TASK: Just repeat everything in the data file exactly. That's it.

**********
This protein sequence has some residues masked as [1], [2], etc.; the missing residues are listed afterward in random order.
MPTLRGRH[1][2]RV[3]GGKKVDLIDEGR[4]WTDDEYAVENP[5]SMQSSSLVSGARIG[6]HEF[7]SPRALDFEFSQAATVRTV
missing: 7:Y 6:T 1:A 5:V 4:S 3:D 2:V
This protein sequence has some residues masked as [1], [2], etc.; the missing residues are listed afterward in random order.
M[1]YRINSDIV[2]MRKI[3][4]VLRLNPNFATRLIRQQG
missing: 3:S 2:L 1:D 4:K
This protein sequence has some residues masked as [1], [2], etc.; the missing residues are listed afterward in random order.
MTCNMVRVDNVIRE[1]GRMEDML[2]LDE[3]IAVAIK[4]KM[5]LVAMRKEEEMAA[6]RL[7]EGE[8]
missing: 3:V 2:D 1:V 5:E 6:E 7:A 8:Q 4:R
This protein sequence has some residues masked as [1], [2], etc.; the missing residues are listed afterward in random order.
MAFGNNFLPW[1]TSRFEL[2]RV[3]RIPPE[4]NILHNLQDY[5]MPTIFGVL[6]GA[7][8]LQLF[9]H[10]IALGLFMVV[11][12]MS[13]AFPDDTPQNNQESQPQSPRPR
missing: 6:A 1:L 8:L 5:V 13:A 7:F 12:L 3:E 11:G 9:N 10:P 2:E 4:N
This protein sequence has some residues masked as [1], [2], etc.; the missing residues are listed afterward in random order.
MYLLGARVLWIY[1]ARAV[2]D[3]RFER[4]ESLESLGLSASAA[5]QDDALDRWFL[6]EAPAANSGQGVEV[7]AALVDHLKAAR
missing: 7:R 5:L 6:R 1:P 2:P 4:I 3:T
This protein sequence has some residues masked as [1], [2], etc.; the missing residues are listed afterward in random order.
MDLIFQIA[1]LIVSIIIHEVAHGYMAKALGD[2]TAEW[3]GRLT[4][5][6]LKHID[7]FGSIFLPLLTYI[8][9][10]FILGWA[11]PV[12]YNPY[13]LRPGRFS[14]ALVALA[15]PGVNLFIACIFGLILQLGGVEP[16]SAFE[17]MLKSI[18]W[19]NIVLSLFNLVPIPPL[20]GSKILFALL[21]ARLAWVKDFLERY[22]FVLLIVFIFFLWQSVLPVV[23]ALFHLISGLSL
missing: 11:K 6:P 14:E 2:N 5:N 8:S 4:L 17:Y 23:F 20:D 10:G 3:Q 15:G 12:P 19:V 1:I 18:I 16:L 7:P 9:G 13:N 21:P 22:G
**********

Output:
This protein sequence has some residues masked as [1], [2], etc.; the missing residues are listed afterward in random order.
MPTLRGRH[1][2]RV[3]GGKKVDLIDEGR[4]WTDDEYAVENP[5]SMQSSSLVSGARIG[6]HEF[7]SPRALDFEFSQAATVRTV
missing: 7:Y 6:T 1:A 5:V 4:S 3:D 2:V
This protein sequence has some residues masked as [1], [2], etc.; the missing residues are listed afterward in random order.
M[1]YRINSDIV[2]MRKI[3][4]VLRLNPNFATRLIRQQG
missing: 3:S 2:L 1:D 4:K
This protein sequence has some residues masked as [1], [2], etc.; the missing residues are listed afterward in random order.
MTCNMVRVDNVIRE[1]GRMEDML[2]LDE[3]IAVAIK[4]KM[5]LVAMRKEEEMAA[6]RL[7]EGE[8]
missing: 3:V 2:D 1:V 5:E 6:E 7:A 8:Q 4:R
This protein sequence has some residues masked as [1], [2], etc.; the missing residues are listed afterward in random order.
MAFGNNFLPW[1]TSRFEL[2]RV[3]RIPPE[4]NILHNLQDY[5]MPTIFGVL[6]GA[7][8]LQLF[9]H[10]IALGLFMVV[11][12]MS[13]AFPDDTPQNNQESQPQSPRPR
missing: 6:A 1:L 8:L 5:V 13:A 7:F 12:L 3:E 11:G 9:N 10:P 2:E 4:N
This protein sequence has some residues masked as [1], [2], etc.; the missing residues are listed afterward in random order.
MYLLGARVLWIY[1]ARAV[2]D[3]RFER[4]ESLESLGLSASAA[5]QDDALDRWFL[6]EAPAANSGQGVEV[7]AALVDHLKAAR
missing: 7:R 5:L 6:R 1:P 2:P 4:I 3:T
This protein sequence has some residues masked as [1], [2], etc.; the missing residues are listed afterward in random order.
MDLIFQIA[1]LIVSIIIHEVAHGYMAKALGD[2]TAEW[3]GRLT[4][5][6]LKHID[7]FGSIFLPLLTYI[8][9][10]FILGWA[11]PV[12]YNPY[13]LRPGRFS[14]ALVALA[15]PGVNLFIACIFGLILQLGGVEP[16]SAFE[17]MLKSI[18]W[19]NIVLSLFNLVPIPPL[20]GSKILFALL[21]ARLAWVKDFLERY[22]FVLLIVFIFFLWQSVLPVV[23]ALFHLISGLSL
missing: 11:K 6:P 14:E 2:N 5:N 8:S 4:L 17:Y 23:F 20:D 10:G 3:Q 15:G 12:P 19:V 1:I 18:I 16:L 7:P 9:G 13:N 21:P 22:G